Module 6. Haemodynamics modelling.

Lumped models of haemodynamics. Analogies between electrical circuits and flow properties. Boundary conditions (Windkessel). Models of foetal circulation.


The labs will be organized in randomly chosen teams of 2-4 people. The teams will work on a heart modelling project during the whole trimester, using complex multi-dimensional cardiac models involving electrophysiology, mechanics, haemodynamics or a combination between them. Possible projects include: the use of mesh-less methods on detailed heart geometries with trabeculae or on a complete 4-chamber heart model; cardiac electromechanics with simplified or detailed models; and fluid simulations in the atria with rigid and flexible walls.

Each team will be asked to give a presentation / show a demo in the last week of the trimester, as well as to write a report in the form of a scientific paper (10 pages). All students will be asked to mainly work on the development of the model project outside classroom hours, having lab sessions as check-points to present intermediate results, questions, bottle-necks and re-orient objectives and strategies. During the course, there will be additional weekly short (around 5 min) telcos with a speaker of each team where a briefing of the work, difficulties, questions and plans will be exposed. These short telcos will take place in some afternoons in weeks without face-to-face lab sessions (i.e. week 3, 4 and 7 of the trimester). They are inspired by the synchronization meetings in the Scrum framework. The students are recommended to investigate the use of Scrum to organize the teamwork for the project during the trimester:

It is assumed then that within each team there is a laptop available where the required computational tools can be run and they are brought to each lab session. In case no laptop is available, one can be booked from the library.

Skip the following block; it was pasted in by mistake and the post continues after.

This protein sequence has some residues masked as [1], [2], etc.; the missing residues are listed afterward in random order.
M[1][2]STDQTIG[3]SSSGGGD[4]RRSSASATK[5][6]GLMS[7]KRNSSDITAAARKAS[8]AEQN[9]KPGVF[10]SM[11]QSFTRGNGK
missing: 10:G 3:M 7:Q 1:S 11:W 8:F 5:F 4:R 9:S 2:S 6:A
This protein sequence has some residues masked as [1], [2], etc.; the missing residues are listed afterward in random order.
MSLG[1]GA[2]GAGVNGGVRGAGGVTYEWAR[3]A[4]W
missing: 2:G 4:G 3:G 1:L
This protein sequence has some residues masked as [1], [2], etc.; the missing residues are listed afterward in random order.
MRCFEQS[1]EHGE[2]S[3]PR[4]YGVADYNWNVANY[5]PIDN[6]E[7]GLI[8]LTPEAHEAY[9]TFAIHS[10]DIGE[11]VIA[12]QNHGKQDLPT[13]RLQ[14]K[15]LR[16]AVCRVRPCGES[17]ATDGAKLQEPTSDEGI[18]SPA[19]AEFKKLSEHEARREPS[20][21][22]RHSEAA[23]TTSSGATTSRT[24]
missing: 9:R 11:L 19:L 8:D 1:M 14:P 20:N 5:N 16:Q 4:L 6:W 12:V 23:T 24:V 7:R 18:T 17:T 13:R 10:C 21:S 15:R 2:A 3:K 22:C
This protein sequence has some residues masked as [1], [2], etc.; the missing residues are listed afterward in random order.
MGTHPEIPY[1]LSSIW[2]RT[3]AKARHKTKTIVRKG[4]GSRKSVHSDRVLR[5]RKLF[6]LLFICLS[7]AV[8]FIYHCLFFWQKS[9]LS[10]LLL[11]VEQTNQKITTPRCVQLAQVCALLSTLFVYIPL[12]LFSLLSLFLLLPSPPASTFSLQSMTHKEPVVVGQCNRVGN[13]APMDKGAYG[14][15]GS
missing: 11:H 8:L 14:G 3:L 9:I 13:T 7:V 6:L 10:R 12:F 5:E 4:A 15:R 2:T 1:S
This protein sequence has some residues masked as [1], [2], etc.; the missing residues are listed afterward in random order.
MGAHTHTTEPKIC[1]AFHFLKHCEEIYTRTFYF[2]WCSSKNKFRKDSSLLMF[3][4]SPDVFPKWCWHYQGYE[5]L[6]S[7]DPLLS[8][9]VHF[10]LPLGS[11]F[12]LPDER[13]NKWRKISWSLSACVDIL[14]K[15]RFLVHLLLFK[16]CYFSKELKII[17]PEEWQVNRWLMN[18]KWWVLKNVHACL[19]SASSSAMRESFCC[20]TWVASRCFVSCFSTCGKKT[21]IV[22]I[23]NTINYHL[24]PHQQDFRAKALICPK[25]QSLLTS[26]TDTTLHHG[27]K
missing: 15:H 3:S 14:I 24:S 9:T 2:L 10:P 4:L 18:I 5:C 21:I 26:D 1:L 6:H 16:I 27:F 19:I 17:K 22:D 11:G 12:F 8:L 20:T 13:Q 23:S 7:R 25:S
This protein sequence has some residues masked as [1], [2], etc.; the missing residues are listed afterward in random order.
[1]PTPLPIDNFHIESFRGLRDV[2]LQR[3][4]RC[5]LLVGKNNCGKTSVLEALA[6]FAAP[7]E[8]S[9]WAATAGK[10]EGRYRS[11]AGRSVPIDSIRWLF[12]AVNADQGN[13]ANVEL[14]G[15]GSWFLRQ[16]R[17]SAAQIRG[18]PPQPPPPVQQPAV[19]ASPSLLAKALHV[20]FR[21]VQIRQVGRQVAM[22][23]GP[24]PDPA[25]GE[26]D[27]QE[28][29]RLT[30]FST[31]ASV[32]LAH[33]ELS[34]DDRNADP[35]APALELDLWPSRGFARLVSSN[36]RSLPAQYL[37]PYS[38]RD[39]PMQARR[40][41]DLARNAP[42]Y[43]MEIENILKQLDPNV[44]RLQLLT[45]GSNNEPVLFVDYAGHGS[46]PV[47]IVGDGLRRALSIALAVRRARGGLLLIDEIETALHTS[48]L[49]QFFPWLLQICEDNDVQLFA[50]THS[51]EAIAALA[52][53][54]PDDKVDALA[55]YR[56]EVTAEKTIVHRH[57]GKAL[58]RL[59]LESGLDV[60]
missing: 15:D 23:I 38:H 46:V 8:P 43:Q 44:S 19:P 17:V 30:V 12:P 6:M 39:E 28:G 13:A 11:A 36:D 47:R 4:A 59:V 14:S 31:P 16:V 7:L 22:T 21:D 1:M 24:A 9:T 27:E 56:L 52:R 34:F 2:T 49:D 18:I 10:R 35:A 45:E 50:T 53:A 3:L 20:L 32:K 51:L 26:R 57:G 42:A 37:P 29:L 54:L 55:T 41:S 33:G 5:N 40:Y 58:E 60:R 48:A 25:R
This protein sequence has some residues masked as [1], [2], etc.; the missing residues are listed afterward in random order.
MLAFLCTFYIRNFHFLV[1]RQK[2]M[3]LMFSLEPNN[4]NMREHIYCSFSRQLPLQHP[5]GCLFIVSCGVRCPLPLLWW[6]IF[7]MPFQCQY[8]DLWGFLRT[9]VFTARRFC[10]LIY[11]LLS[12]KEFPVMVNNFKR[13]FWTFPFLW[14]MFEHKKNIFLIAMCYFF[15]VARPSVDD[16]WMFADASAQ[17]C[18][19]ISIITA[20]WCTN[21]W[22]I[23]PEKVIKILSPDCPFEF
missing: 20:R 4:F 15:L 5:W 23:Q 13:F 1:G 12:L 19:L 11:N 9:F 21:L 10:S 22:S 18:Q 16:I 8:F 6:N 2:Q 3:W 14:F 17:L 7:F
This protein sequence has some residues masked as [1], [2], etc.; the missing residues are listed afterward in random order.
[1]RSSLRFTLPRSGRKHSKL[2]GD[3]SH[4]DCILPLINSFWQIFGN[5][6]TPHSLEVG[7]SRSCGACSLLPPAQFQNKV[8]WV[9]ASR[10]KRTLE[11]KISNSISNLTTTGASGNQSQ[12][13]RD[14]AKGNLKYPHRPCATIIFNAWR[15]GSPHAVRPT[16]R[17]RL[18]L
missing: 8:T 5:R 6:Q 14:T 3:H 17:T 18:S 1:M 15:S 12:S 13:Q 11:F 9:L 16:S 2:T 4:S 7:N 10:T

• Session 1 (Week 2) – Presentation of the project proposals.
  • Session 2 (Week 5) – Modelling pipeline.
  • Session 3 (Week 6) – Modelling experiments.
  • Session 4 (Week 8) – Presentation of preliminary simulation results (healthy and physiological conditions).
  • Session 5 (Week 9) – Final presentations.

Evaluation methods

  • Oral exam (30%)
    • Questions based on the concepts acquired during lectures and seminar sessions
    • Minimal mark of 5.0
  • Modelling project (70%)
  • Lab reports and work during the trimester (10%)
  • Oral presentation (30%)
  • Scientific article (30%)

Bibliography and information resources


  • F. Sachse. Computational cardiology. Modeling of Anatomy, Electrophysiology, and Mechanics. Springer, LNCS, vol. 2966. 2004.
  • Y. Zhang et al. Multi-scale Modeling of the Cardiovascular System: Disease Development, Progression, and Clinical Intervention. Annals of Biomedical Engineering, Vol. 44, No. 9, September 2016
  • R. Chabiniok et al. Multiphysics and multiscale modelling, data-model fusion and integration of organ physiology in the clinic: ventricular cardiac mechanics. Interface Focus, Royal Society Publishing, Vol 6, No. 2, February 2016
  • N. Westerhof, N. Stergiopulos, M.I.M. Noble, Snapshots of Hemodynamics. An Aid for Clinical Research and Graduate Education. Springer US, 2010.
  • Shi et al. Review of Zero-D and 1-D Models of Blood Flow in the Cardiovascular System. BioMedical Engineering OnLine, 2011.
  • Kokalari et al. Review on lumped parameter method for modeling the blood flow in systemic arteries. J. Biomedical Science and Engineering, 2013.


  • O. Nichols, M. Vlachopoulos. Blood Flow in Arteries Theoretical, Experimental and Clinical Principles, 6th Edition, Hodder Arnold, 2011.
  • V. Milisic, A. Quarteroni. Analysis of lumped parameter models for blood flow simulations and their relation with 1D models. ESAIM-Mathematical Modelling and Numerical Anslysis 2004.
  • L. Formaggia et al. One-dimensional models for blood flow in arteries. Journal of Engineering Mathematics 47: 251–276, 2003.
  • L. Formaggia et al. Reduced and multiscale models for the human cardiovascular system. Politecnico di Milano, 2003.